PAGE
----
Simplicity Is The Key When Starting Out
by Simon Clarke, Technical and Sales Manager for Simtech Aitchison
I’m sure few would disagree that converting to a no-till system of farming after years of moving soil around is a daunting task and finding your way through the increasing fog of advice is as difficult as the actual act of no-till farming itself. However through working with many of the early adopters of this practise over the past 12 years I have formed the opinion that keeping to a simple system is your best bet for success. You may say I am biased, as my job is working with one of the simpler tine drills on the market, but as I will layout, the facts speak for themselves.
Too much emphasis is often placed on zero soil movement, which is my view does not exist. Often a little soil disturbance is beneficial in mineralising some nutrients, eliminating the need for expensive starter fertiliser and the equipment to place it. Equally you are going to find yourself needing to drill in an extreme range of situations, from cover crops directly after harvesting, when the ground can be very hard, to potentially very wet conditions, as autumn drilling advise is now to drill quite late in the season, in the battle against blackgrass. Whilst talking about late autumn drilling it is also important to note that speed of emergence can vary according to the type of direct drill you are using. I have talked to many farmers that own both a tine and a disc type direct drill, who report that by comparison the speed of emergence can be reduced by as much as two thirds, when disc drills are used in cold wet soils.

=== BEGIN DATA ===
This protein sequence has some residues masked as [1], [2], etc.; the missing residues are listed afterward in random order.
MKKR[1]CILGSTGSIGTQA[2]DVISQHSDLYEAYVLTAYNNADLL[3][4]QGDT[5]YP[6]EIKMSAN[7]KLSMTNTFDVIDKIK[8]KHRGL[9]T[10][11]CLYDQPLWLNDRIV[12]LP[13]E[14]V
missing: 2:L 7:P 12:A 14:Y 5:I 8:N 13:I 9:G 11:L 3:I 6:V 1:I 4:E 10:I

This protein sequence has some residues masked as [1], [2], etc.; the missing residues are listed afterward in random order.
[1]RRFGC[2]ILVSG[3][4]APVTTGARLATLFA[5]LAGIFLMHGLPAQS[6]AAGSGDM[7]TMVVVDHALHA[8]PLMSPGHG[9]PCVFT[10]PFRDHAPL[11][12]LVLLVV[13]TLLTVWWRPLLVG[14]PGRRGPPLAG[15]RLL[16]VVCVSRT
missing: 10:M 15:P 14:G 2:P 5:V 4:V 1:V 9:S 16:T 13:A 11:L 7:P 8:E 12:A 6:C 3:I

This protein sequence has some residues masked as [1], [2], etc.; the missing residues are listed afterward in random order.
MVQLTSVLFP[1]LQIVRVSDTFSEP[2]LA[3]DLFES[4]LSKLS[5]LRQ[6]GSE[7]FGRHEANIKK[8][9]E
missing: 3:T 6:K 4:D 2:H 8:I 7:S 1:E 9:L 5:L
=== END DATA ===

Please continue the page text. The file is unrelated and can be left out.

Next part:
At the other end of the spectrum, summer drilled cover crops need to go in as quickly as time and soil conditions allow, following the combine. Often drilling into large amounts of surface trash at a time when soil moisture content can be very low. Seed to soil contact is very important and “hair pinning” by disc drills is in my view unavoidable and very detrimental to germination, as the trash dries out the seed slot and prevents the seed being covered by tilth. Penetration is also an issue in these situations and getting the seed at a sensible depth needs a powerful coulter. For many years we have worked in France drilling complex cover crop mixtures of up to 13 different species, possibly containing beans and clover in the same mix. All these seeds go into the same slot at a depth determined by the largest seed in the mix, yet all the species emerge together, dispelling the theory that small seeds must be drilled very shallowly.
Another vital component to success is how good you can be at eliminating soil compaction. Investing in the right tyres is in my view as important as your drill choice, but tyres alone will not solve compaction if you are running around with several hundred horsepower on top of them. Combine harvesters vary considerably in weight between makes and ranges, so look very carefully at how light you can travel, as harvesting is the one thing you cannot delay in a wet period.
My final piece of advice is to understand what “living soil” means and study how to achieve it. We are very lucky that there is now a wealth of publications out there, from the highly academic to the down-right practical farmers who have “been there and done that” and are willing to share their knowledge with the rest of us and it does not really matter where in the world they are, because the principals of soil health are the same everywhere.